However, although many NPS showed low cross-reactivity in commercial immunoassays [7, 8], the stimulant methylenedioxypyrovalerone (MDPV) was reported to cross-react in the CEDIA phencyclidine test [9]. A study from the authors’ laboratory comprising 45 NPS confirmed that several possessed chemical similarities leading to high cross-reactivity in the immunochemical screening tests commonly employed in routine urine drug testing [10]. The detectability of NPS observed to possess cross-reactivity was further confirmed by analysis of urine specimens from authentic intoxication cases included in the STRIDA project (Table 1). Given a more widespread use of new drugs among individuals subjected to drug testing, an increased number of unconfirmed positive screening results may occur.
The cross-reactivity for NPS in current screening assays may be seen as a problem or as a possibility to detect more substances. One possibility for improved drug testing is to include the most common new substances in the confirmation methods. As ecstasy became established as an illicit drug, new immunochemical screening tests for amphetamine/methamphetamine were developed that also included MDMA and MDA. Authentic case samples were used to demonstrate the capability of several commercial amphetamine class screening tests to detect MDMA/MDA. At that time, cross-reactivity towards the new ‘amphetamine’ analytes was wanted [5]. With the advent of the large number of NPS, both legal and illegal, the strategy to also cover new substances in the screening assays for classical narcotic drug substances may not be feasible. For example, the multitude of new synthetic cannabinoids (‘spice’) have not been incorporated in screening tests for THC, but resulted in the development of new independent tests [11].

One approach put forward to understand the potential of immunoassays to detect NPS is to use molecular similarity models [12]. Interestingly, the work of Petrie and co-workers [13] included such a molecular modelling method to predict the cross-reactivity of 261 amphetamine-like compounds. However, when comparing the theoretical data with our experimental data for one compound, the predicted reactivity for butylone was 10 times lower than that observed. In a more recent publication, it was proposed that molecular similarity models could be used to design new immunoassays with sensitivity for a larger number of target compounds [14].

NPS analysis by mass spectrometry
Another analytical strategy to cover NPS in drug testing is to employ MS-based ‘screening’ methods. As part of the STRIDA project, a multicomponent analytical MS method for NPS analysis in urine and serum specimens has been developed [15]. The method uses MS in combination with liquid chromatography (LC-MS/MS in selected-reaction monitoring mode) and is continuously updated as new NPS appear. There are also other methods for multicomponent screening of drugs in urine and plasma/serum, which proves that this technology can be employed in routine drug testing [16].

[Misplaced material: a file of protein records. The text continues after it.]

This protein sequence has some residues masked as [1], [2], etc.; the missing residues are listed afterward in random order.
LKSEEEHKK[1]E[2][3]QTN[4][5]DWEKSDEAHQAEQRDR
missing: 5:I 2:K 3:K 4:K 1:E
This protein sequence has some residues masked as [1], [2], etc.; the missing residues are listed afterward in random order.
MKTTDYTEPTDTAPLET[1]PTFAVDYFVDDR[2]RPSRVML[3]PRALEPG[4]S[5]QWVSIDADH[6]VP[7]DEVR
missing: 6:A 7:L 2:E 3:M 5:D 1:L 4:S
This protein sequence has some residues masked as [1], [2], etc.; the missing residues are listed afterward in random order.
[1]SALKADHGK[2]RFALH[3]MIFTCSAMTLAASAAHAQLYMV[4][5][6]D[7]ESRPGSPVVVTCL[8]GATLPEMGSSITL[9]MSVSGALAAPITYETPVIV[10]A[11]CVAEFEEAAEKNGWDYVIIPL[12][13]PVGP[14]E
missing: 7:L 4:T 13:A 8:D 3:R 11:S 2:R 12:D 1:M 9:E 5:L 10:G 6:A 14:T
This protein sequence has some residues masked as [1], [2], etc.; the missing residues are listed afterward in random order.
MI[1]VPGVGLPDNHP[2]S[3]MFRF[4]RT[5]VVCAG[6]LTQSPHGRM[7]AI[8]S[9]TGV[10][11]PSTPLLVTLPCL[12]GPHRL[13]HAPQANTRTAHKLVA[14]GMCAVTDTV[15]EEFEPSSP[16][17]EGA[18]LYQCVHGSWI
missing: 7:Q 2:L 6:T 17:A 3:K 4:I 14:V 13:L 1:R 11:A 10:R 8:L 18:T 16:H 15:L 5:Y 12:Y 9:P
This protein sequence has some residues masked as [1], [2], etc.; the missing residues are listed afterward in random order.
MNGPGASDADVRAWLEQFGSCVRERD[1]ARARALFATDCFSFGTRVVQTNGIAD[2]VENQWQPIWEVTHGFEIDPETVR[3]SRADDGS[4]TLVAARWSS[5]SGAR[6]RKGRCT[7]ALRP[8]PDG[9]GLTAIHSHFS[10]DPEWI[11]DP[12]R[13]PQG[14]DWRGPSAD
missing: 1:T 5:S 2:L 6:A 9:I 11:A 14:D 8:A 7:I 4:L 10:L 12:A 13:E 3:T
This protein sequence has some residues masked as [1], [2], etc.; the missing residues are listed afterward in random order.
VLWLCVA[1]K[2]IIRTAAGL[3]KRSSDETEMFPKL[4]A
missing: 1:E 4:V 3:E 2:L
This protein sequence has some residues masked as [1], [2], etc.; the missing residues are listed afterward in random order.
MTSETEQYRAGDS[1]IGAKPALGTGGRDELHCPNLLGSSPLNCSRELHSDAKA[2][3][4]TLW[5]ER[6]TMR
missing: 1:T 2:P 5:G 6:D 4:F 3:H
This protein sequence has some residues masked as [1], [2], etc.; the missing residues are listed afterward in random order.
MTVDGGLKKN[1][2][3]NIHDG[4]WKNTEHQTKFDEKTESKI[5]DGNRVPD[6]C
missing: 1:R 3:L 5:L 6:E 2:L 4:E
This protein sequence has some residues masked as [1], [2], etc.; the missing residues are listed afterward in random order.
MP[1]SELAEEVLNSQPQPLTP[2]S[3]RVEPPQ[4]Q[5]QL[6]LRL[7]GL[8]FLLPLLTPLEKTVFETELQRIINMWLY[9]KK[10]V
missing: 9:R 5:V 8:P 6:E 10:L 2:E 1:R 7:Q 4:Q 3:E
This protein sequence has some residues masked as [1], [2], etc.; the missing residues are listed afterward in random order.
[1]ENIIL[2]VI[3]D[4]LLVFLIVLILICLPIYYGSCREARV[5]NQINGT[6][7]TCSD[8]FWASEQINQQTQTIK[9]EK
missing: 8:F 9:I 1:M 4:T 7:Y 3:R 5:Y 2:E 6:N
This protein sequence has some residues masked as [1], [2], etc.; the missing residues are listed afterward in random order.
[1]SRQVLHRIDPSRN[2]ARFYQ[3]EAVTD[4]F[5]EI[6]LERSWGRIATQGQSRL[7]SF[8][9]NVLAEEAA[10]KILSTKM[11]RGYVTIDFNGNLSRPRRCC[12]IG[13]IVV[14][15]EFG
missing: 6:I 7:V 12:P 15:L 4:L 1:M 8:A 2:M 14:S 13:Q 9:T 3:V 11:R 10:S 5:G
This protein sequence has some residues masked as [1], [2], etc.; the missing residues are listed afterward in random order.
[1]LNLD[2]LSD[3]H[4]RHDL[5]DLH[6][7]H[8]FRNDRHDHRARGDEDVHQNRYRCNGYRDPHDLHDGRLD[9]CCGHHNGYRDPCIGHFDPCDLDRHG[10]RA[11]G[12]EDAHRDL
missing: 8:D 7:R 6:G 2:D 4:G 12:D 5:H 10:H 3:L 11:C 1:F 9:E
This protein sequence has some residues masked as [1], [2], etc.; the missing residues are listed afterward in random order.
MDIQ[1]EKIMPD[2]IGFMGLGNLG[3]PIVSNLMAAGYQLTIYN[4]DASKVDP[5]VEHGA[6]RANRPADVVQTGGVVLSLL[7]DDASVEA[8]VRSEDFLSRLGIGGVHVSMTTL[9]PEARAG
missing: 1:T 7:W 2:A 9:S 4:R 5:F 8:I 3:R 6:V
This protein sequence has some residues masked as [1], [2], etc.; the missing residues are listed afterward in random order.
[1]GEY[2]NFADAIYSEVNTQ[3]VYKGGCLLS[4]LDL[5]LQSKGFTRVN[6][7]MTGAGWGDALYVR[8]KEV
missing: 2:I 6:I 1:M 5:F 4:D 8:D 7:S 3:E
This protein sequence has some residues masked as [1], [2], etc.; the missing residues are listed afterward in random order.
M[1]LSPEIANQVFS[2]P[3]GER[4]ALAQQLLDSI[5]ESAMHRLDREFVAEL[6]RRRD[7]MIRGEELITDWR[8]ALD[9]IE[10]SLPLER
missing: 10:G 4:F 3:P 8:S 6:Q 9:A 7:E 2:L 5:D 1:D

The LC-MS/MS technique has great potential for drug testing and for clinical laboratories in general. There are examples of laboratories that have already successfully replaced immunoassay screening by MS methods, also for the conventional drugs of abuse [17]. One way to make this possible and cost-effective is to use simple sample preparation procedures, e.g. a simple dilution of urine with internal standards [16]. When studying the cross-reactivity of 30 NPS in commercial ELISA tests for serum and blood, only a few were found to display cross-reactivity, and it was therefore proposed that MS methods should be used in future drug screening [18]. One attraction of MS-based screening is that accurate results are already obtained from the initial analytical step, which may be especially important in cases of acute intoxication (Fig. 2).

Potential of high-resolution MS

One promising technique for drug screening is high-resolution MS (HRMS) [19]. In the HRMS technique, the acquisition of data can be made with an untargeted design. Thousands of substances can be monitored at the same time without the need for optimizing MS parameters for each compound. In addition, new compounds can be searched for retrospectively.

The NPS present a challenge for drug testing laboratories and calls for novel drug screening strategies. It is likely that the current broader spectrum of abused psychoactive drugs will persist in at least in the foreseeable future. This new drug situation has put the performance of drug testing into focus and indicates that drug testing laboratories will play a more important role, as on-site drug screening using dipsticks is likely to lose significance.

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The authors

Olof Beck*1,3 PhD and Anders Helander2,3 PhD
1Department of Clinical Pharmacology, Karolinska University Laboratory Huddinge, Sweden
2Department of Clinical Chemistry, Karolinska University Laboratory Huddinge, Sweden
3Department of Laboratory Medicine, Karolinska Institutet, Stockholm, Sweden

*Corresponding author
E-mail: olof.beck@karolinska.se